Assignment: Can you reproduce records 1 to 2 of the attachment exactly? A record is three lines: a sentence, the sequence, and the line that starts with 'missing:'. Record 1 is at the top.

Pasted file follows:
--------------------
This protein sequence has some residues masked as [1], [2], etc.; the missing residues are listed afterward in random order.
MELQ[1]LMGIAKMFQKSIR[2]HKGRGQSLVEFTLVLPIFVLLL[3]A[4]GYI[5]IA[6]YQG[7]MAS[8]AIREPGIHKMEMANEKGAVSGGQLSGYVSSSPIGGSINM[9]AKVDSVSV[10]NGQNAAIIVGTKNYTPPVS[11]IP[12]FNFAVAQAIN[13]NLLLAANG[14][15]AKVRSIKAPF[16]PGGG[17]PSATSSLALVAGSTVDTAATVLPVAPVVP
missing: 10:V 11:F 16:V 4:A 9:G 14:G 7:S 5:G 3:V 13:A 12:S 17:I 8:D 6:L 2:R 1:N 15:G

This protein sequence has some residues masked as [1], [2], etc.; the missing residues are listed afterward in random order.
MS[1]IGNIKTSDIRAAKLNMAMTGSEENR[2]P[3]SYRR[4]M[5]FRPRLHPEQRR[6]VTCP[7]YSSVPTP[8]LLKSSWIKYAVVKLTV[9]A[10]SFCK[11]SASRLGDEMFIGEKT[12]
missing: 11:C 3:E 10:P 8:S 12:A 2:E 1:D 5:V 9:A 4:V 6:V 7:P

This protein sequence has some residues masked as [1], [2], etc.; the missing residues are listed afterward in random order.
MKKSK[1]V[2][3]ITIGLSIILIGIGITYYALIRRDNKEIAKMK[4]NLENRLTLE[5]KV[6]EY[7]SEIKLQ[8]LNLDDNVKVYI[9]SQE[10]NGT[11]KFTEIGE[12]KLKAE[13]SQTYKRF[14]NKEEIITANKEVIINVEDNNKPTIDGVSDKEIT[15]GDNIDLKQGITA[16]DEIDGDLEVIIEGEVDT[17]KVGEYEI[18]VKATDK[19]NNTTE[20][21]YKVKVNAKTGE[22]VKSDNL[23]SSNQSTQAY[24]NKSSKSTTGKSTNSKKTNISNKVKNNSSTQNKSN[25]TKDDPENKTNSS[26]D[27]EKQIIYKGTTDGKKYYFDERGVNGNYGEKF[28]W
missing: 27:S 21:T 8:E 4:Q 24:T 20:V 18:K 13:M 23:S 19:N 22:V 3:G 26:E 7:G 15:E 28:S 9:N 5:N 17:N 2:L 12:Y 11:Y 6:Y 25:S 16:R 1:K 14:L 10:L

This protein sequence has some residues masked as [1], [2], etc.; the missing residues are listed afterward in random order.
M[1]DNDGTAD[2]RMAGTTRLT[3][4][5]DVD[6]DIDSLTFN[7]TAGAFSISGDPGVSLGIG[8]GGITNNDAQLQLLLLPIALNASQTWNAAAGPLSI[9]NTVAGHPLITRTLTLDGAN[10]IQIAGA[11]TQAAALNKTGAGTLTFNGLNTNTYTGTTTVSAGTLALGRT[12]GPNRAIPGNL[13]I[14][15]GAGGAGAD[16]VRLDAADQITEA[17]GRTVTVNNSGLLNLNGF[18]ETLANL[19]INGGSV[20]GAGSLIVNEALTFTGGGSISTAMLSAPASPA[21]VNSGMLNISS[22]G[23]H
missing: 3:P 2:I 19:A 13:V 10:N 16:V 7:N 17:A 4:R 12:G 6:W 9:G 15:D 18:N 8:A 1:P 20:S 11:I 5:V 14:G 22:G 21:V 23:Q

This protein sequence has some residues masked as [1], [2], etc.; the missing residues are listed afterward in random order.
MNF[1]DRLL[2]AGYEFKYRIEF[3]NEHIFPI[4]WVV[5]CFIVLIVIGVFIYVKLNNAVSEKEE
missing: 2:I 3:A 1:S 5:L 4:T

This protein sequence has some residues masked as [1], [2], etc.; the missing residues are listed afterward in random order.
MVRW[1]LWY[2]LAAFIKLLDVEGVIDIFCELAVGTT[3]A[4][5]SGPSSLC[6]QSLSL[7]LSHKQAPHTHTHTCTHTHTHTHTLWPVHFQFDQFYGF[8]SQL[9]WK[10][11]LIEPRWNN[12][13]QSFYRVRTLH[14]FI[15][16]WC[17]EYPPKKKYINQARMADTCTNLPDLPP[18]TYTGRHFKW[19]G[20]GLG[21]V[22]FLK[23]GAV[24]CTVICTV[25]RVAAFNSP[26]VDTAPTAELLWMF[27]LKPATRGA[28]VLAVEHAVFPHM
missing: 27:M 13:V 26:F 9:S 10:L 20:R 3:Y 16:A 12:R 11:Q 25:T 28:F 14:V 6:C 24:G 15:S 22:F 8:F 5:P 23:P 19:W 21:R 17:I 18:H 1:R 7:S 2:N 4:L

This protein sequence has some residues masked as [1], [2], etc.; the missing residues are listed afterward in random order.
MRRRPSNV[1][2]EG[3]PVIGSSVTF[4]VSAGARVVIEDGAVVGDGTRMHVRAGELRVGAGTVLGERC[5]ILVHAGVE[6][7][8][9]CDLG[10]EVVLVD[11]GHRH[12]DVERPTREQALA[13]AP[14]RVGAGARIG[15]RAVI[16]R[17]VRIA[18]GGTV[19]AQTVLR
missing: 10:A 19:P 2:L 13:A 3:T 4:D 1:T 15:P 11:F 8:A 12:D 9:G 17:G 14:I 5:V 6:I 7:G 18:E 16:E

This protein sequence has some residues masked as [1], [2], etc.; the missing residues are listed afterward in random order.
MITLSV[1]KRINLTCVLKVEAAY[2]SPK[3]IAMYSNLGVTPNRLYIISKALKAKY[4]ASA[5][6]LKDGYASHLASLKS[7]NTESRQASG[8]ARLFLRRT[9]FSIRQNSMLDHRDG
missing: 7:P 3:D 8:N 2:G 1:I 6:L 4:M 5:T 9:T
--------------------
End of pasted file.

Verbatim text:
This protein sequence has some residues masked as [1], [2], etc.; the missing residues are listed afterward in random order.
MELQ[1]LMGIAKMFQKSIR[2]HKGRGQSLVEFTLVLPIFVLLL[3]A[4]GYI[5]IA[6]YQG[7]MAS[8]AIREPGIHKMEMANEKGAVSGGQLSGYVSSSPIGGSINM[9]AKVDSVSV[10]NGQNAAIIVGTKNYTPPVS[11]IP[12]FNFAVAQAIN[13]NLLLAANG[14][15]AKVRSIKAPF[16]PGGG[17]PSATSSLALVAGSTVDTAATVLPVAPVVP
missing: 10:V 11:F 16:V 4:A 9:G 14:G 7:S 5:G 3:V 13:A 12:S 17:I 8:D 6:L 2:R 1:N 15:G

This protein sequence has some residues masked as [1], [2], etc.; the missing residues are listed afterward in random order.
MS[1]IGNIKTSDIRAAKLNMAMTGSEENR[2]P[3]SYRR[4]M[5]FRPRLHPEQRR[6]VTCP[7]YSSVPTP[8]LLKSSWIKYAVVKLTV[9]A[10]SFCK[11]SASRLGDEMFIGEKT[12]
missing: 11:C 3:E 10:P 8:S 12:A 2:E 1:D 5:V 9:A 4:V 6:V 7:P